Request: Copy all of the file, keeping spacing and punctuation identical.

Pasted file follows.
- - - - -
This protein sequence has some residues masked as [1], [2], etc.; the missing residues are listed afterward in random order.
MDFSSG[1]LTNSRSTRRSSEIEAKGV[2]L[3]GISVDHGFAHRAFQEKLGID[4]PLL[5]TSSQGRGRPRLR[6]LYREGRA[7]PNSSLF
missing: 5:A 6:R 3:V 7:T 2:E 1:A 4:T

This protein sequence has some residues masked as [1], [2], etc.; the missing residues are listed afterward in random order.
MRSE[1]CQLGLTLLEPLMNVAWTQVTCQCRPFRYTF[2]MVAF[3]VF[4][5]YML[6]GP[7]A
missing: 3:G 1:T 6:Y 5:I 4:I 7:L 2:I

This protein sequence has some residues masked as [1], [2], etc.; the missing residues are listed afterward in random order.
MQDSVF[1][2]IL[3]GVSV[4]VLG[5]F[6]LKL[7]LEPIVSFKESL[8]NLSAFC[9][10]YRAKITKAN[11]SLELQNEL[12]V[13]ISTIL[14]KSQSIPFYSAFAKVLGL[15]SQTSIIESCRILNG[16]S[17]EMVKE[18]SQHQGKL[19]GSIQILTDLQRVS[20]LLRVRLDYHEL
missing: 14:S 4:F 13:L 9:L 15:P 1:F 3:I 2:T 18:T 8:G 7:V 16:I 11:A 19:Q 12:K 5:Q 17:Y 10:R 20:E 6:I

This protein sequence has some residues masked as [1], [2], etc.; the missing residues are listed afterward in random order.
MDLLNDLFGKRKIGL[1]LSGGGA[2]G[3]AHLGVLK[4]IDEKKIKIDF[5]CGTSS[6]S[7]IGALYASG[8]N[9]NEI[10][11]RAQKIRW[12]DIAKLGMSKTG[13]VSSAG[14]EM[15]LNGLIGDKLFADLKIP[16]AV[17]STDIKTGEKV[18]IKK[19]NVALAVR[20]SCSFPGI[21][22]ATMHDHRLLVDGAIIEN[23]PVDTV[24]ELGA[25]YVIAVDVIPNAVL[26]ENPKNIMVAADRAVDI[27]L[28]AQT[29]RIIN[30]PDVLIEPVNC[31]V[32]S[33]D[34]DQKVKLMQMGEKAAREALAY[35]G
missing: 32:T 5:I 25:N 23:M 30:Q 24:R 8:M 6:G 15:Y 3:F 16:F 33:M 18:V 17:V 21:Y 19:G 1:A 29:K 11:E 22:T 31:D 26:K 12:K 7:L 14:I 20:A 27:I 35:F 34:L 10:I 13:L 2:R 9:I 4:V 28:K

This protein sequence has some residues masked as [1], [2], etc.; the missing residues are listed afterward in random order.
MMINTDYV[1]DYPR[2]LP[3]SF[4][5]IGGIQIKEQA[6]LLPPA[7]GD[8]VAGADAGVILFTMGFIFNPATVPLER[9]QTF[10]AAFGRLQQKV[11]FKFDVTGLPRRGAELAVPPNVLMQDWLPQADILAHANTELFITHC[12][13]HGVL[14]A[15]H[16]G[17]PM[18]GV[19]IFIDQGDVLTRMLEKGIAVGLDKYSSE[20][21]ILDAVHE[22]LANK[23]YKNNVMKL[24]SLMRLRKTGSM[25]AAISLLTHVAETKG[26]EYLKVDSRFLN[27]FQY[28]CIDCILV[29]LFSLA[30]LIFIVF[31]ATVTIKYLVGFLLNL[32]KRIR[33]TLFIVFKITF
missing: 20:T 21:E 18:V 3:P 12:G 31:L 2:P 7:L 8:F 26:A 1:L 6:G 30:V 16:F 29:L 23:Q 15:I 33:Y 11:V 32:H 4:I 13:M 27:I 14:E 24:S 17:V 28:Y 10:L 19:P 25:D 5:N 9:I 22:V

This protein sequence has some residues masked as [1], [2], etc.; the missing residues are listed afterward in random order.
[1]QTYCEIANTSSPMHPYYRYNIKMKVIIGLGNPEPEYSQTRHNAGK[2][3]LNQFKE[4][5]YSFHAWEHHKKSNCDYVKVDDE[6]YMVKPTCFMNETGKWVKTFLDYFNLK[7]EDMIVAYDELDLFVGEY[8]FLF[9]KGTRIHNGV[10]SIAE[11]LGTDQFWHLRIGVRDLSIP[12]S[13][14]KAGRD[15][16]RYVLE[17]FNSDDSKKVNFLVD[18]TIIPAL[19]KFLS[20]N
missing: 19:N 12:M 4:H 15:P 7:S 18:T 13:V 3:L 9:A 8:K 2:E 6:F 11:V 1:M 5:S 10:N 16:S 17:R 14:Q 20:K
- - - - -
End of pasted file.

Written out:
This protein sequence has some residues masked as [1], [2], etc.; the missing residues are listed afterward in random order.
MDFSSG[1]LTNSRSTRRSSEIEAKGV[2]L[3]GISVDHGFAHRAFQEKLGID[4]PLL[5]TSSQGRGRPRLR[6]LYREGRA[7]PNSSLF
missing: 5:A 6:R 3:V 7:T 2:E 1:A 4:T

This protein sequence has some residues masked as [1], [2], etc.; the missing residues are listed afterward in random order.
MRSE[1]CQLGLTLLEPLMNVAWTQVTCQCRPFRYTF[2]MVAF[3]VF[4][5]YML[6]GP[7]A
missing: 3:G 1:T 6:Y 5:I 4:I 7:L 2:I

This protein sequence has some residues masked as [1], [2], etc.; the missing residues are listed afterward in random order.
MQDSVF[1][2]IL[3]GVSV[4]VLG[5]F[6]LKL[7]LEPIVSFKESL[8]NLSAFC[9][10]YRAKITKAN[11]SLELQNEL[12]V[13]ISTIL[14]KSQSIPFYSAFAKVLGL[15]SQTSIIESCRILNG[16]S[17]EMVKE[18]SQHQGKL[19]GSIQILTDLQRVS[20]LLRVRLDYHEL
missing: 14:S 4:F 13:L 9:L 15:P 1:F 3:I 2:T 18:T 8:G 7:V 16:I 11:A 19:Q 12:K 5:Q 17:Y 10:R 20:E 6:I

This protein sequence has some residues masked as [1], [2], etc.; the missing residues are listed afterward in random order.
MDLLNDLFGKRKIGL[1]LSGGGA[2]G[3]AHLGVLK[4]IDEKKIKIDF[5]CGTSS[6]S[7]IGALYASG[8]N[9]NEI[10][11]RAQKIRW[12]DIAKLGMSKTG[13]VSSAG[14]EM[15]LNGLIGDKLFADLKIP[16]AV[17]STDIKTGEKV[18]IKK[19]NVALAVR[20]SCSFPGI[21][22]ATMHDHRLLVDGAIIEN[23]PVDTV[24]ELGA[25]YVIAVDVIPNAVL[26]ENPKNIMVAADRAVDI[27]L[28]AQT[29]RIIN[30]PDVLIEPVNC[31]V[32]S[33]D[34]DQKVKLMQMGEKAAREALAY[35]G
missing: 32:T 5:I 25:N 23:M 30:Q 24:R 8:M 6:G 15:Y 3:F 16:F 33:M 18:V 17:V 21:Y 19:G 1:A 29:K 11:E 22:T 31:D 26:K 12:K 7:L 14:I 20:A 27:I 35:F 34:L 10:I 13:L 2:R 9:I 4:V 28:K

This protein sequence has some residues masked as [1], [2], etc.; the missing residues are listed afterward in random order.
MMINTDYV[1]DYPR[2]LP[3]SF[4][5]IGGIQIKEQA[6]LLPPA[7]GD[8]VAGADAGVILFTMGFIFNPATVPLER[9]QTF[10]AAFGRLQQKV[11]FKFDVTGLPRRGAELAVPPNVLMQDWLPQADILAHANTELFITHC[12][13]HGVL[14]A[15]H[16]G[17]PM[18]GV[19]IFIDQGDVLTRMLEKGIAVGLDKYSSE[20][21]ILDAVHE[22]LANK[23]YKNNVMKL[24]SLMRLRKTGSM[25]AAISLLTHVAETKG[26]EYLKVDSRFLN[27]FQY[28]CIDCILV[29]LFSLA[30]LIFIVF[31]ATVTIKYLVGFLLNL[32]KRIR[33]TLFIVFKITF
missing: 20:T 21:E 18:V 3:P 12:G 31:L 2:P 7:L 8:F 26:A 1:L 6:G 30:V 16:F 29:L 23:Q 15:I 33:Y 11:V 32:H 4:I 13:M 27:I 14:E 24:S 17:V 28:Y 10:L 19:P 25:D 5:N 9:I 22:V

This protein sequence has some residues masked as [1], [2], etc.; the missing residues are listed afterward in random order.
[1]QTYCEIANTSSPMHPYYRYNIKMKVIIGLGNPEPEYSQTRHNAGK[2][3]LNQFKE[4][5]YSFHAWEHHKKSNCDYVKVDDE[6]YMVKPTCFMNETGKWVKTFLDYFNLK[7]EDMIVAYDELDLFVGEY[8]FLF[9]KGTRIHNGV[10]SIAE[11]LGTDQFWHLRIGVRDLSIP[12]S[13][14]KAGRD[15][16]RYVLE[17]FNSDDSKKVNFLVD[18]TIIPAL[19]KFLS[20]N
missing: 19:N 12:M 4:H 15:P 7:S 18:T 13:V 3:L 9:A 8:K 2:E 6:F 11:V 1:M 5:S 10:N 16:S 17:R 14:Q 20:K